I expect we’ll see quite a bit of time from all four members of the second group, because Larry Johnson loves rotating his players. Smith and Cornell are likely established at these spots already, and Garrett is the most proven of the non-starting tackles. Vincent gets the slight edge over Jackson and Togiai because of his ability to rush the quarterback from an interior line spot. That’s rare.
On the final group, Zach Harrison impresses enough with pure athleticism to break into the depth chart, but along with the rest of that third string, likely only sees the field in reserve time against lesser opponents.
From the easiest to project to the hardest, Ohio State’s linebacker group is an absolute mess right now. But, that isn’t to say that there’s no talent. This room is loaded with talent, both young and old. The issue, rather, is that several starters last year were below average to dreadful depending on the game, and unfortunately, all three return. There is also the chance that Ohio State might not even run a 4-3 defense this year, meaning that Malik Harrison may be joined by just one new starter, rather than two.
For the sake of this piece, we’re going to break the rules of football a bit and do two depth charts here, because Ohio State could switch to a 4-2-5, which would introduce a nickelback to the defense, and that’s a section of its own.
But, back to the linebackers, we’ll start with the good:
Malik Harrison! After an inconsistent 2017 and a rocky start to 2018, Harrison was legitimately awesome by the end of 2018, using his speed correctly, taking good angles, and serving as pretty much the only consistent tackler at linebacker for the Buckeyes. Getting him back for his senior year is a massive deal for Ohio State’s defense.
Now, the bad news. This is the returning starter at middle linebacker:
this is a different play. he did it again. i'm inconsolable pic.twitter.com/xMjX5rf3dg— patrick mayhorn (@patrick_mayhorn) January 2, 2019
And the other returning outside linebacker that isn’t Malik Harrison:
Okay, maybe it’s a bit too mean to reduce Tuf Borland and Pete Werner to those plays. However, those two pretty obviously weren’t up to par in 2018, and while some of their issues were coaching based, some were things that just really can’t be fixed. Borland isn’t fast enough after his Achilles injury to play linebacker the way he wants to, and Werner is too small to be a linebacker, but too slow to be a nickelback, which Ohio State tried to make him last year.
That likely means that new defensive coaches Al Washington, Greg Mattison and Jeff Hafley will have to make some changes. They’ve all said that the defense is going to get faster, and go back to a system where we see linebackers permitted to read plays and react, rather than use them as, essentially, linemen, putting them right on the line and blitzing on nearly every play. Unfortunately for Werner and Borland, that all probably spells the end of their tenure as starters.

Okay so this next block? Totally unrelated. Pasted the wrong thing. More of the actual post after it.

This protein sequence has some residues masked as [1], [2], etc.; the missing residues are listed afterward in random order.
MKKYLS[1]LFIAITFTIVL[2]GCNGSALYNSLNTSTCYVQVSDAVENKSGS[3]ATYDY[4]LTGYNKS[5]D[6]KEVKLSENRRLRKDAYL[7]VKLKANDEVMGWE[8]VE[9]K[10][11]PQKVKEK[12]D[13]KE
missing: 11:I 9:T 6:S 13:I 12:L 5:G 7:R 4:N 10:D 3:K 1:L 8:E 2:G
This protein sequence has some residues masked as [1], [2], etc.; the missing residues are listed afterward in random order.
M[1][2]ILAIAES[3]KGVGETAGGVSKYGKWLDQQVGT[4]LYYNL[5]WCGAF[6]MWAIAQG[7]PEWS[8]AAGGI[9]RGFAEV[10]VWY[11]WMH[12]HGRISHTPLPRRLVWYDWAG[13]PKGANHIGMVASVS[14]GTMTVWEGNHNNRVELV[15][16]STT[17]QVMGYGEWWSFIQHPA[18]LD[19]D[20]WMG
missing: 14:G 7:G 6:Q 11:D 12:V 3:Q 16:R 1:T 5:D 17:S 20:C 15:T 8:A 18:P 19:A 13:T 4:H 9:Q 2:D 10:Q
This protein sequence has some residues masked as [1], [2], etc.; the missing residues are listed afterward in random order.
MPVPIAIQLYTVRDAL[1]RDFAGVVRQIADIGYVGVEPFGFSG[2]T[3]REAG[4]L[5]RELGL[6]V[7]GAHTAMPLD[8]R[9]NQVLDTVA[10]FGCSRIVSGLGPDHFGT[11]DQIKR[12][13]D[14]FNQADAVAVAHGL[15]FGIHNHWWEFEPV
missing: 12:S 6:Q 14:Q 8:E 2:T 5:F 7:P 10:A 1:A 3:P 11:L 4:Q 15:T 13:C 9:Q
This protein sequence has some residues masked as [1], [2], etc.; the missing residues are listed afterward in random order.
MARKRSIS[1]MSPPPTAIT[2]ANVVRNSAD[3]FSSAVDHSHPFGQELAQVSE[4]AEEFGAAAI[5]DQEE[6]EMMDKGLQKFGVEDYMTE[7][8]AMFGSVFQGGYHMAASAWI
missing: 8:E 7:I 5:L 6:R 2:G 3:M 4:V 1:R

So, who steps into those roles? Junior Baron Browning seems like a popular answer at either spot. He has elite speed and tracking ability, and if Ohio State puts him in the correct position (outside linebacker, rather than inside linebacker), he could become a devastating force in the backfield. Redshirt senior Justin Hilliard has one last year to make an impact, and is probably the safest answer at middle linebacker.
After those two are a bunch of super talented, yet super unproven youngsters. Teradja Mitchell is reportedly the hardest hitter on the roster, Dallas Gant has elite speed and looked great coming out of high school, and while K’Vaughan Pope doesn’t get as much hype as his classmates, he was extremely dominant as a recruit. Tommy Eichenberg and Cade Stover will be new on campus this summer, and probably won’t be ready to play a ton by fall.
The question here is a philosophical one. If Ohio State’s new coaches are ultra-conservative, they won’t change much of anything. They’ll stick with Tuf and Pete, and who knows, maybe they’ll improve in a better scheme (probably not, but maybe).
If they’re conservative, but willing to take a few risks, they’ll likely go with Werner/Browning/Harrison or Browning/Hilliard/Harrison. Where it gets fun is when you consider the possibility of these new coaches being willing to take a risk.
If they’re willing to get weird, we could very easily see a Browning/Mitchell/Harrison pairing. That’s a whole lot of speed on the outside, and a whole lot of hitting on the inside. It’s probably not likely, but something like this could give Ohio State the spark that they need in the middle of the defense. So, what does the depth chart look like if they stick with the traditional 4-3?